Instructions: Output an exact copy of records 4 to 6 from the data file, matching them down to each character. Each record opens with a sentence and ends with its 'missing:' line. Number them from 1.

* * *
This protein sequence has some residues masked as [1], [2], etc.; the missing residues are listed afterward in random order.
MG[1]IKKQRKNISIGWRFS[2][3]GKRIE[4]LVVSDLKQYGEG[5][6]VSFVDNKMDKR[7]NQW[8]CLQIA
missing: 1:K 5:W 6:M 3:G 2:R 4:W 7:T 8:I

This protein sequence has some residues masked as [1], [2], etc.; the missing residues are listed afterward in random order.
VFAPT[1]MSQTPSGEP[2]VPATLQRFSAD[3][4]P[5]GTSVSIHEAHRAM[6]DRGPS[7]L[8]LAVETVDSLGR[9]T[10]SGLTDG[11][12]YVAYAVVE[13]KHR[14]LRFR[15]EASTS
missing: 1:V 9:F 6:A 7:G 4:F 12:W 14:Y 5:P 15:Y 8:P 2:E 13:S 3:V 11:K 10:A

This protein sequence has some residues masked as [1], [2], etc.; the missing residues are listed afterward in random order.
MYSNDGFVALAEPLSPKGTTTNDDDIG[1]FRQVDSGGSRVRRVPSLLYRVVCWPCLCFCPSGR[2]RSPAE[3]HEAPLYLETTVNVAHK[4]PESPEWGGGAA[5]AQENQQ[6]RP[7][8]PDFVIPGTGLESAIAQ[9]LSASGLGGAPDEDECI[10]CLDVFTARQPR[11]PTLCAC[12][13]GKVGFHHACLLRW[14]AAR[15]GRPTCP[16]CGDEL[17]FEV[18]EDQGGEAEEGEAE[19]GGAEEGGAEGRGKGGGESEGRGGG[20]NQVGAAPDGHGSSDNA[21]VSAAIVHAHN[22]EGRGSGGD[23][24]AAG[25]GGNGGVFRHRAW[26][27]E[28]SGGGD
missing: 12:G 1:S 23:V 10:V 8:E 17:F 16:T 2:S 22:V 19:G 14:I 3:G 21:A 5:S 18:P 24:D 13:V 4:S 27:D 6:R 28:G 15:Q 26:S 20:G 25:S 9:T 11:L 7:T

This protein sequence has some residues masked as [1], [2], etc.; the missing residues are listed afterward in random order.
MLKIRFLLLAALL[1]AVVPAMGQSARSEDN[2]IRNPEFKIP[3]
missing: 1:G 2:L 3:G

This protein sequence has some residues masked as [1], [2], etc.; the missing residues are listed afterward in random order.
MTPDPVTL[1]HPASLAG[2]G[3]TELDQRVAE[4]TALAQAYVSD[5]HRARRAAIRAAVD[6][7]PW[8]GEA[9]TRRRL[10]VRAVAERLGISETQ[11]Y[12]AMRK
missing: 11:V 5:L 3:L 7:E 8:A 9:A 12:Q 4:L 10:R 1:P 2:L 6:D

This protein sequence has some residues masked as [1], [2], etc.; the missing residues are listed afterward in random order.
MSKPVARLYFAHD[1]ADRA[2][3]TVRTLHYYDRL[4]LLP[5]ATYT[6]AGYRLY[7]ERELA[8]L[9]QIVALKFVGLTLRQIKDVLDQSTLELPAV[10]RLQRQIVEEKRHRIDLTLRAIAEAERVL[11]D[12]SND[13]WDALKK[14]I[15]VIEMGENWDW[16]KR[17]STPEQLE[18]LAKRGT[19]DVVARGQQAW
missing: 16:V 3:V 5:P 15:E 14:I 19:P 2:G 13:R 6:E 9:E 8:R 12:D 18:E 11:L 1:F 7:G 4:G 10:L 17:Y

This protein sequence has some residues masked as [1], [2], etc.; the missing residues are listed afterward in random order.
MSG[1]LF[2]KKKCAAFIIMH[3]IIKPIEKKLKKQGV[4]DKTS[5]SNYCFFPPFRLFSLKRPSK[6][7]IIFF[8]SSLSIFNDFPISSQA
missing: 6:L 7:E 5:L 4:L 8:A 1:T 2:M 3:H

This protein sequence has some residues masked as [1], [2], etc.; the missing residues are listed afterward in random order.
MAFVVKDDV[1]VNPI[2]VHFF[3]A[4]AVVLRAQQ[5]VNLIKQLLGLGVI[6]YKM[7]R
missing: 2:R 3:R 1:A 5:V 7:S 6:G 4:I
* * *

This protein sequence has some residues masked as [1], [2], etc.; the missing residues are listed afterward in random order.
MLKIRFLLLAALL[1]AVVPAMGQSARSEDN[2]IRNPEFKIP[3]
missing: 1:G 2:L 3:G

This protein sequence has some residues masked as [1], [2], etc.; the missing residues are listed afterward in random order.
MTPDPVTL[1]HPASLAG[2]G[3]TELDQRVAE[4]TALAQAYVSD[5]HRARRAAIRAAVD[6][7]PW[8]GEA[9]TRRRL[10]VRAVAERLGISETQ[11]Y[12]AMRK
missing: 11:V 5:L 3:L 7:E 8:A 9:A 12:Q 4:L 10:R 1:P 2:L 6:D

This protein sequence has some residues masked as [1], [2], etc.; the missing residues are listed afterward in random order.
MSKPVARLYFAHD[1]ADRA[2][3]TVRTLHYYDRL[4]LLP[5]ATYT[6]AGYRLY[7]ERELA[8]L[9]QIVALKFVGLTLRQIKDVLDQSTLELPAV[10]RLQRQIVEEKRHRIDLTLRAIAEAERVL[11]D[12]SND[13]WDALKK[14]I[15]VIEMGENWDW[16]KR[17]STPEQLE[18]LAKRGT[19]DVVARGQQAW
missing: 16:V 3:V 5:P 15:E 14:I 19:P 2:G 13:R 6:E 9:E 8:R 12:D 18:E 11:L 1:F 7:G 4:G 10:L 17:Y